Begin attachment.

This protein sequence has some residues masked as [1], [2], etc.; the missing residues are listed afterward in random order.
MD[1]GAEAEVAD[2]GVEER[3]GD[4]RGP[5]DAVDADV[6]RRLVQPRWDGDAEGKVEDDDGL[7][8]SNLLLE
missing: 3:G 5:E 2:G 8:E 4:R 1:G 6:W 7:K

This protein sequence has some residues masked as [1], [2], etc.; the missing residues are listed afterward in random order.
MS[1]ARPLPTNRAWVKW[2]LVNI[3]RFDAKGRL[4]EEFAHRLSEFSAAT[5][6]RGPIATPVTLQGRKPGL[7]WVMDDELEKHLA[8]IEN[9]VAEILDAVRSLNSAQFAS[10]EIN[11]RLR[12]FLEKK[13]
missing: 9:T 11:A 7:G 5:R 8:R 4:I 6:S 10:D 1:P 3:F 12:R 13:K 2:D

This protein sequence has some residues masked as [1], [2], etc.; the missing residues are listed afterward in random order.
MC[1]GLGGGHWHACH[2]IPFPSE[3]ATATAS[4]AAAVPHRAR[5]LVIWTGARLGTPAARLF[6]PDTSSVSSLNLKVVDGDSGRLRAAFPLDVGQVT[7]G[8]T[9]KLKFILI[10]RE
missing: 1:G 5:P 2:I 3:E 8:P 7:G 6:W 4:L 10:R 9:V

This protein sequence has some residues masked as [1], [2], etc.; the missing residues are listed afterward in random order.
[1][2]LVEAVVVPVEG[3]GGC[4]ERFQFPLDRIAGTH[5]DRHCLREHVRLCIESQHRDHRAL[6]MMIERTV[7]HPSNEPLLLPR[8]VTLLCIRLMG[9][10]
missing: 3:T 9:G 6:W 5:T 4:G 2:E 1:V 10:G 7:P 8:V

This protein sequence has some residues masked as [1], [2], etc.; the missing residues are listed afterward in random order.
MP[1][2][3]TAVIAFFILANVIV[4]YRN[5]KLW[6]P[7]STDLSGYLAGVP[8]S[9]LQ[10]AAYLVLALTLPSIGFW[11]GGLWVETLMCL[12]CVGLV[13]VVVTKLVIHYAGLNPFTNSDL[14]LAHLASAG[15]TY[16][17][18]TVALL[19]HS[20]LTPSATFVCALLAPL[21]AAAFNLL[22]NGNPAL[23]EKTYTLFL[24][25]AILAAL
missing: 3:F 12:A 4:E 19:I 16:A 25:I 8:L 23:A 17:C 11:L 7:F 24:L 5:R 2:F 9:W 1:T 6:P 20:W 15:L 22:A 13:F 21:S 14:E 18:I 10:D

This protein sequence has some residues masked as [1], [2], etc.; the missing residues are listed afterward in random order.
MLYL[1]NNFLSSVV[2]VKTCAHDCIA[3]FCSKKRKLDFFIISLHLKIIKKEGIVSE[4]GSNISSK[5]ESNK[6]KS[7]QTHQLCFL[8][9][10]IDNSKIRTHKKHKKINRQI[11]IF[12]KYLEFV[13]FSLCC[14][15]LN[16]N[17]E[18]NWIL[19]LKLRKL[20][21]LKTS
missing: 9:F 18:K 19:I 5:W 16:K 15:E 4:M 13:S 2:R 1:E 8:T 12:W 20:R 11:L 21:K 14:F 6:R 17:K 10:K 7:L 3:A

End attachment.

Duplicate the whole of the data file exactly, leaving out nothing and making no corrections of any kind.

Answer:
This protein sequence has some residues masked as [1], [2], etc.; the missing residues are listed afterward in random order.
MD[1]GAEAEVAD[2]GVEER[3]GD[4]RGP[5]DAVDADV[6]RRLVQPRWDGDAEGKVEDDDGL[7][8]SNLLLE
missing: 3:G 5:E 2:G 8:E 4:R 1:G 6:W 7:K

This protein sequence has some residues masked as [1], [2], etc.; the missing residues are listed afterward in random order.
MS[1]ARPLPTNRAWVKW[2]LVNI[3]RFDAKGRL[4]EEFAHRLSEFSAAT[5][6]RGPIATPVTLQGRKPGL[7]WVMDDELEKHLA[8]IEN[9]VAEILDAVRSLNSAQFAS[10]EIN[11]RLR[12]FLEKK[13]
missing: 9:T 11:A 7:G 5:R 8:R 4:I 6:S 10:D 1:P 3:F 12:R 13:K 2:D

This protein sequence has some residues masked as [1], [2], etc.; the missing residues are listed afterward in random order.
MC[1]GLGGGHWHACH[2]IPFPSE[3]ATATAS[4]AAAVPHRAR[5]LVIWTGARLGTPAARLF[6]PDTSSVSSLNLKVVDGDSGRLRAAFPLDVGQVT[7]G[8]T[9]KLKFILI[10]RE
missing: 1:G 5:P 2:I 3:E 8:P 7:G 6:W 4:L 10:R 9:V

This protein sequence has some residues masked as [1], [2], etc.; the missing residues are listed afterward in random order.
[1][2]LVEAVVVPVEG[3]GGC[4]ERFQFPLDRIAGTH[5]DRHCLREHVRLCIESQHRDHRAL[6]MMIERTV[7]HPSNEPLLLPR[8]VTLLCIRLMG[9][10]
missing: 3:T 9:G 6:W 5:T 4:G 2:E 1:V 10:G 7:P 8:V

This protein sequence has some residues masked as [1], [2], etc.; the missing residues are listed afterward in random order.
MP[1][2][3]TAVIAFFILANVIV[4]YRN[5]KLW[6]P[7]STDLSGYLAGVP[8]S[9]LQ[10]AAYLVLALTLPSIGFW[11]GGLWVETLMCL[12]CVGLV[13]VVVTKLVIHYAGLNPFTNSDL[14]LAHLASAG[15]TY[16][17][18]TVALL[19]HS[20]LTPSATFVCALLAPL[21]AAAFNLL[22]NGNPAL[23]EKTYTLFL[24][25]AILAAL
missing: 3:F 12:A 4:E 19:I 16:A 25:I 8:L 23:A 17:C 11:L 7:F 24:L 5:R 2:F 9:W 1:T 6:P 20:W 15:L 22:A 13:F 21:S 14:E 18:I 10:D

This protein sequence has some residues masked as [1], [2], etc.; the missing residues are listed afterward in random order.
MLYL[1]NNFLSSVV[2]VKTCAHDCIA[3]FCSKKRKLDFFIISLHLKIIKKEGIVSE[4]GSNISSK[5]ESNK[6]KS[7]QTHQLCFL[8][9][10]IDNSKIRTHKKHKKINRQI[11]IF[12]KYLEFV[13]FSLCC[14][15]LN[16]N[17]E[18]NWIL[19]LKLRKL[20][21]LKTS
missing: 9:F 18:K 19:I 5:W 16:K 15:E 4:M 13:S 2:R 1:E 8:T 12:W 20:R 11:L 21:K 14:F 6:R 17:K 10:K 7:L 3:A